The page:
Bringing Hope (Esperanza) to Honduras: Part 3
Denelle Esmay is a senior at Grand Canyon University, earning her Bachelor of Science in Elementary Education and Special Education (Dual Major). She and a team of GCU students traveled to Honduras on a global outreach trip in May 2014 to help spread hope to people of Honduras. Check out the final part of her mission to learn the impact of her GCU global outreach trip!
Saturday/Sunday, May 17-18, 2014
After lunch, we loaded three trucks with all of our luggage and ministry supplies. As we started to get into the trucks, we realized that there were only two drivers. One of our team members needed to drive the windy, rocky, treacherous roads of Honduras for about an hour–and that person had to be able to drive stick shift! Luckily for me, one other team member, Diane, could drive a stick shift so with a quick prayer for safety, we were off. On the way there, Nicole and I noticed that there were no gas gauges, no speedometer and no instruments whatsoever. But the more shocking discovery was that the key had fallen out of the ignition while we were driving… and we were still driving! Those little things reminded our team who exactly is in charge and who we must always trust.
We awoke Sunday morning and dressed in maxi skirts and nice shoes because that was custom to wear to church. However, we had not been forewarned that in order to get to the church, we had to hike for at least 45 minutes through the forest and streets and around barbwire fences. We attended a children’s Sunday school where we were asked to perform a drama and play games with the children. Then, in the afternoon, we hiked for 15 minutes up the cobblestone street to the adult church. It was two rows of plastic lawn chairs on the side of a house with farm animals to join in the worship.
We experienced spiritual warfare as well as a miracle at the adult church. One of the members had a painful tumor on her leg for many years. Because of this, the pastor asked our team to lay hands on her and pray for healing. As we were doing this, I started singing, “There is power in the name of Jesus.” After I stopped, it felt as though someone was trying to strangle me by pressing on my chest. It was no ordinary asthma attack! It was a feeble attempt to stop the prayers, but the God I serve is much bigger than that! The rest of the team continued to lay hands on the woman. After about 45 minutes of prayer, we asked her if she’d like a nurse to look at her tumor. She said there was no need to because she was no longer in pain. Praise the Lord!
Monday, May 19, 2014
Llana, Tashina, our translator Keren and I were chosen to go to Azulguapa, a village about 45 minutes away from Dolores, where we would teach English lessons to 4th through 7th grade students. It was much different than Valero Meza in La Esperanza because the children were much more respectful and the teachers gave us their written English curriculum so we could teach them how to teach English.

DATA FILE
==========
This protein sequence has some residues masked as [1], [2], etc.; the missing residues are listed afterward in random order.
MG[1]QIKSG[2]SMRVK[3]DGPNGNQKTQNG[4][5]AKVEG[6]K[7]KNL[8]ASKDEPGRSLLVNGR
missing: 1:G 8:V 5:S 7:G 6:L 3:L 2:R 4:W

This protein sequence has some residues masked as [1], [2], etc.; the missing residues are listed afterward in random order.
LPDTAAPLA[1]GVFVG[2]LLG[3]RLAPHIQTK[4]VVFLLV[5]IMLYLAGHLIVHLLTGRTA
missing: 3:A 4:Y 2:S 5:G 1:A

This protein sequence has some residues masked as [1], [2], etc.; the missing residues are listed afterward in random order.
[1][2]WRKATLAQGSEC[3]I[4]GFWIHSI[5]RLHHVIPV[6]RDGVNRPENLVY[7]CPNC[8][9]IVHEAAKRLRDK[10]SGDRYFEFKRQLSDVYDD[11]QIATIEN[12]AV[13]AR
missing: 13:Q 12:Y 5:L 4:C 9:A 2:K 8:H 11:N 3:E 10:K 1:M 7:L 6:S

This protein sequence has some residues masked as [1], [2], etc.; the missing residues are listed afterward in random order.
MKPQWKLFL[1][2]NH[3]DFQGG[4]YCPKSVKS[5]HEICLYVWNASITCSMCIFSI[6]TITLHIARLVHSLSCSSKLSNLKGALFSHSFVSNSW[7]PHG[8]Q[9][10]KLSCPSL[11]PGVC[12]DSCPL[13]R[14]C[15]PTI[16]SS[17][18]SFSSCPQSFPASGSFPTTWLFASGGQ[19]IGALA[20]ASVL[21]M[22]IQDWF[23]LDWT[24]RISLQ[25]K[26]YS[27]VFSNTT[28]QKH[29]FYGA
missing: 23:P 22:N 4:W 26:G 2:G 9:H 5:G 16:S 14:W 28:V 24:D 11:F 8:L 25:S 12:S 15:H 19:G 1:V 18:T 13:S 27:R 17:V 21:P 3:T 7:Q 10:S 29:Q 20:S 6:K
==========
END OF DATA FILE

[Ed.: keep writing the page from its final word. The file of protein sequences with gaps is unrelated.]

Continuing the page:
Then, the moment our entire group had been waiting for had finally arrived: We were going to different houses within Dolores to evangelize! The first house we entered was that of 15-year old Cristian, who had followed us around the village previously. He was born deaf and mute and our team felt the Spirit leading us to his house. We laid hands on him, but did not see any instant healing. It was in that house, however, that we all grew in the Lord as we realized that although Cristian could not hear us, he could surely hear the Spirit. Also while in his home, his grandmother came to know Jesus Christ, and we spent some time referring her to the church so she can walk with others in her journey.
The last house for the night was that of Ophelia. Because this was my last day in Honduras, the team asked me, Diane, Amber and Tashina to enter, while the rest of the team covered her house in prayer. We handed her a bag full of gifts, then told her that we had the free gift of salvation if she wanted to receive it. She agreed and told us that she was hoping we would come! We directed her to the local pastor and just before leaving, she asked us to pray for her alcoholic husband.
This trip was a first in many aspects: first trip with GCU, first trip to a developing country, first time teaching in the schools, first time evangelizing and first time I co-led a trip longer than three days. I took with me more than my Honduras 2014 team. I took with me my prayer team, my financial support team and my sending team. None of this growth or the miracles that occurred would have been possible if it was just me by myself, or my team members by themselves. I feel more and more at home in the mission field each time I enter, and I ask for continued prayers as I continue in following God’s mission.
Dios le bendiga (God bless you)
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The views and opinions expressed in this article are those of the author’s and do not necessarily reflect the official policy or position of Grand Canyon University. Any sources cited were accurate as of the publish date.
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